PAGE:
Explore the area with your kids, and I’m not talking about a ride on Cades Cove Loop for the umpteenth time. Discard the mundane! Eliminate the ordinary! Great Smoky Mountains National Park and Cherokee National Forrest are in Blount County’s backyard and are easily accessed in less than an hour. Big South Fork National River and Recreation Area, Fall Creek Falls State Park, and Frozen Head State Park can be reached in about 90 minutes. We’ll highlight a few key points from each area as we continue with the One Tank Trip series.
Since it’s so familiar and accessible from Blount County, we’ll start with family-friendly activities in GSMNP. A comprehensive list of activities in the park would go on for days, so we’ll present this in two parts. Part one will include activities for all ages and skill sets. If you prefer activities that are moderate to strenuous, stay tuned because part two will be just for you!
Look Rock Tower on the Foothills Parkway The Foothills Parkway is not as crowded as some other roads within the park system. The parkway is 18 miles long and scenic pull-offs dot the roadway. Look Rock is at the highest point, near the half-way mark, and makes a great place for a picnic. Go on a weekday and you might have the tower to yourself. The hike to Look Rock Tower is an easy ½ mile each way. The trail is paved and easy to navigate. On your way to the tower, you’ll pass an air quality monitoring station that is managed by TVA in cooperation with the National Park Service, the Environmental Protection Agency and the State of Tennessee. The station is equipped with state-of-the-art technology designed to take round the clock measurements of pollutants. The station can monitor pollutants blowing in from as far as Atlanta, as well as local air from the Tennessee Valley. The tower provides a spectacular 360-degree view of the mountains and valley. On a clear day, you can easily spot Clingmans Dome, Gregory Bald, Mt. LeConte and Thunderhead. Caution: The ramp and tower walls are concrete, but only about waist high so watch your kids! To get there: Take Highway 321 towards Townsend. Foothills Parkway will be well-marked on your right. You’ll see signs for Look Rock and a parking area at 11 miles.
Great Smoky Mountains Institute at Tremont “Connecting people and nature.” With a focus on sense of place, diversity, and stewardship, GSMIT is an amazing place to start if you are interested in learning more about the ecological and cultural diversity of our area. It’s also a good choice if you are hoping to get out of the house and do something out of the ordinary. The campus is a beautiful place for a leisurely stroll. If you want to do more than meander the campus, consider an easy hike to Lynn Camp Prong Cascade. This hike is as easy as any you’ll find in the park, but never as crowded as more popular trails like Laurel Falls. The upper cascade is 35 feet long, the middle cascade is 85 feet long, and the lower cascade is 55 feet long. Total drop from the upper cascade to the plunge pool is 65 feet. The trail is an old logging bed, so it’s wide and well-maintained. Keep in mind that the only facilities are housed in the GSMIT buildings you passed on your way in. To get there: From the Wye in Townsend, go right towards Cades Cove. The road to GSMIT is immediately on your left. The road is paved for the first mile, then gravel for 2 or 3 miles and leads to the parking area. Cross the metal bridge and follow the sign for Middle Prong Trail (a popular horse trail, so watch your step). There is no sign to identify the cascade, but it’s impossible to miss.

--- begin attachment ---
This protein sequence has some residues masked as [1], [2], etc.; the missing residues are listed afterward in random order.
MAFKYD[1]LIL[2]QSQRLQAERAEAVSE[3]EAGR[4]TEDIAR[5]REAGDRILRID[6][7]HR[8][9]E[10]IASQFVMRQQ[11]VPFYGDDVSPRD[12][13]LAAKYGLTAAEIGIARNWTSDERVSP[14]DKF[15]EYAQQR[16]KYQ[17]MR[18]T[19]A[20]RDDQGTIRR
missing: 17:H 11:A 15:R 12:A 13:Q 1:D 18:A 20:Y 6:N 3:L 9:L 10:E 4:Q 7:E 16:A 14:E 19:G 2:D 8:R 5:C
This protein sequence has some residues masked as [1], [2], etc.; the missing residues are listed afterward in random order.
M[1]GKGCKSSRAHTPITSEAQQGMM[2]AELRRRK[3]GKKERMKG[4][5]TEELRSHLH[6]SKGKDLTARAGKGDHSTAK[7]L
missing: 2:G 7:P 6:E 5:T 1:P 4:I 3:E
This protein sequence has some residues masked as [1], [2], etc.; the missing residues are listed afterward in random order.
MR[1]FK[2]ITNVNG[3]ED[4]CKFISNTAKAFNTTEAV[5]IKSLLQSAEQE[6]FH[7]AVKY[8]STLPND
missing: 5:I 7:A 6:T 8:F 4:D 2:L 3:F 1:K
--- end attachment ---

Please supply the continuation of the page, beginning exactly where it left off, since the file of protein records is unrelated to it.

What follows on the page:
Elkmont Historic District At first glance, Elkmont seems only like a sweet little campground nestled in the Smoky Mountains with synchronous fireflies that dazzle us with their light show every June. If you only know Elkmont for camping and lightning bugs, then you are missing out! Elkmont is relatively flat (for a mountainous region) and situated at the junction of Little River and Jakes Creek. If you don’t mind to get your feet wet, walking the banks of the water always makes for a fun afternoon. Search the internet for Elkmont’s history. Print it and bring it on your journey… you’ll thank me later. This area has been home to pioneers, a logging company and an elite resort community. The cottages, pioneer homes, and the Wonderland Hotel are pieces of history (from different eras) frozen for us to see. The leases for the cottages were discontinued in 1992, and in 1994 they were protected on the National Register of Historic Places. In 2009, the National Park Service developed a plan to restore the cottages. The Little River Trail passes many of the cottages and then meanders creekside. Because this area is so densely packed with culture and nature, you can spend all day exploring and never get far from the parking area. Most of the trails that originate out of the Elkmont area are mostly old railroad and logging beds, so they are well-maintained. To get there: From the Wye in Townsend, turn left towards Gatlinburg. Elkmont will be about 12.5 miles on your right and well-marked.
By Rebecca Tatum, Web Editor